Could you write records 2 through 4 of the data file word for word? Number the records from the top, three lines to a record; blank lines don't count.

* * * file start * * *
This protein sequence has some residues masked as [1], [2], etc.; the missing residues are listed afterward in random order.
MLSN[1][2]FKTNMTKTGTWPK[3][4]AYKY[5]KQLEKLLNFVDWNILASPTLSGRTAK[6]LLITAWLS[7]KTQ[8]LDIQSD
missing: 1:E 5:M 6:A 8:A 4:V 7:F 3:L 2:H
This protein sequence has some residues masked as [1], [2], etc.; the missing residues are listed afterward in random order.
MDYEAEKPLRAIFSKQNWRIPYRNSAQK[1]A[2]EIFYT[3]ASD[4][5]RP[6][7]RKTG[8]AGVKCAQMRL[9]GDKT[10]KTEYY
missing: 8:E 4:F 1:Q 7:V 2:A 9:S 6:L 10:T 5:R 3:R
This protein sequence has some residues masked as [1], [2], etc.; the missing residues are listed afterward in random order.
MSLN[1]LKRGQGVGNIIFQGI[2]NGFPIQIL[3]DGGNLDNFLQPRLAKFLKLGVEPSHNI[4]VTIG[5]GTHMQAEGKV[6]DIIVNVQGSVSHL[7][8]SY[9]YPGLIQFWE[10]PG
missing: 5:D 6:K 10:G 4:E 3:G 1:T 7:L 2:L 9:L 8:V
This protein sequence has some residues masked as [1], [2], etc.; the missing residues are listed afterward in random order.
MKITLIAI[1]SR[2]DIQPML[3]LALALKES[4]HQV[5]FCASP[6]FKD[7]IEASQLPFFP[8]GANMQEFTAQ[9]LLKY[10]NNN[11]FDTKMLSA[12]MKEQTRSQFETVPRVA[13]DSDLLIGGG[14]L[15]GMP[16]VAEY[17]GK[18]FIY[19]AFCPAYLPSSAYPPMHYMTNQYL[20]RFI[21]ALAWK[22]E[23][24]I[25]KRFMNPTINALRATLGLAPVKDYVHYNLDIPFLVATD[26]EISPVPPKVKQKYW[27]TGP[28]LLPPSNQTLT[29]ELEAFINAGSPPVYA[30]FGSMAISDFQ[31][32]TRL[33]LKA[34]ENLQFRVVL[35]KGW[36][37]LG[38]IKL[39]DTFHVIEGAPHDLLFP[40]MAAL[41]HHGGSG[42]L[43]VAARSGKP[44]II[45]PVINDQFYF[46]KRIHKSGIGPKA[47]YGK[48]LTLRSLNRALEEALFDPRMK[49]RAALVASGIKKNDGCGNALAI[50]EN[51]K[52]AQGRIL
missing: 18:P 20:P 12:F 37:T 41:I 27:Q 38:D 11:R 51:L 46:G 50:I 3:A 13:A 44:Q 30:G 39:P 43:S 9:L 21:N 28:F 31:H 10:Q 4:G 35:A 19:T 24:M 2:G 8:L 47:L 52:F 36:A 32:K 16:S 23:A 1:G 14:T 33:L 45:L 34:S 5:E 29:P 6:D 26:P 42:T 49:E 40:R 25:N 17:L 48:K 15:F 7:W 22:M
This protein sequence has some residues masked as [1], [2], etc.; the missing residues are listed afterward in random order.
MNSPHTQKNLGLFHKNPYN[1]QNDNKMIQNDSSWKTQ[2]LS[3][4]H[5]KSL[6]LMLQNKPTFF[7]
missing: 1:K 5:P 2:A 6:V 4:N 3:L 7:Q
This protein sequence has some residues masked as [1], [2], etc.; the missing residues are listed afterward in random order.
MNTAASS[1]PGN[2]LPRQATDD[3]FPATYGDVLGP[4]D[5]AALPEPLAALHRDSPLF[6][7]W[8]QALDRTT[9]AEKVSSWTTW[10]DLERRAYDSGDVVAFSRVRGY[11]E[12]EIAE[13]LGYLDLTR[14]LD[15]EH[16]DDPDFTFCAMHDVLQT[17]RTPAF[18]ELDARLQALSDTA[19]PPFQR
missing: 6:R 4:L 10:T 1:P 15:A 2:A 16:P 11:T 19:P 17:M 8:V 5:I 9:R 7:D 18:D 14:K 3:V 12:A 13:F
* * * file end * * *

This protein sequence has some residues masked as [1], [2], etc.; the missing residues are listed afterward in random order.
MDYEAEKPLRAIFSKQNWRIPYRNSAQK[1]A[2]EIFYT[3]ASD[4][5]RP[6][7]RKTG[8]AGVKCAQMRL[9]GDKT[10]KTEYY
missing: 8:E 4:F 1:Q 7:V 2:A 9:S 6:L 10:T 5:R 3:R
This protein sequence has some residues masked as [1], [2], etc.; the missing residues are listed afterward in random order.
MSLN[1]LKRGQGVGNIIFQGI[2]NGFPIQIL[3]DGGNLDNFLQPRLAKFLKLGVEPSHNI[4]VTIG[5]GTHMQAEGKV[6]DIIVNVQGSVSHL[7][8]SY[9]YPGLIQFWE[10]PG
missing: 5:D 6:K 10:G 4:E 3:G 1:T 7:L 2:L 9:L 8:V
This protein sequence has some residues masked as [1], [2], etc.; the missing residues are listed afterward in random order.
MKITLIAI[1]SR[2]DIQPML[3]LALALKES[4]HQV[5]FCASP[6]FKD[7]IEASQLPFFP[8]GANMQEFTAQ[9]LLKY[10]NNN[11]FDTKMLSA[12]MKEQTRSQFETVPRVA[13]DSDLLIGGG[14]L[15]GMP[16]VAEY[17]GK[18]FIY[19]AFCPAYLPSSAYPPMHYMTNQYL[20]RFI[21]ALAWK[22]E[23][24]I[25]KRFMNPTINALRATLGLAPVKDYVHYNLDIPFLVATD[26]EISPVPPKVKQKYW[27]TGP[28]LLPPSNQTLT[29]ELEAFINAGSPPVYA[30]FGSMAISDFQ[31][32]TRL[33]LKA[34]ENLQFRVVL[35]KGW[36][37]LG[38]IKL[39]DTFHVIEGAPHDLLFP[40]MAAL[41]HHGGSG[42]L[43]VAARSGKP[44]II[45]PVINDQFYF[46]KRIHKSGIGPKA[47]YGK[48]LTLRSLNRALEEALFDPRMK[49]RAALVASGIKKNDGCGNALAI[50]EN[51]K[52]AQGRIL
missing: 18:P 20:P 12:F 37:T 41:I 27:Q 38:D 11:R 51:L 46:G 50:I 3:A 13:A 44:Q 30:G 39:P 43:S 9:L 21:N 28:F 31:H 10:Q 4:G 35:A 19:T 24:M 2:G 8:L 47:L 52:F 36:A 32:K 16:S 23:A 1:G 14:T 33:L 45:L 34:S 5:E 29:P 6:D 26:P 42:T 49:E 40:R 25:N 17:L 48:K 15:F 7:W 22:M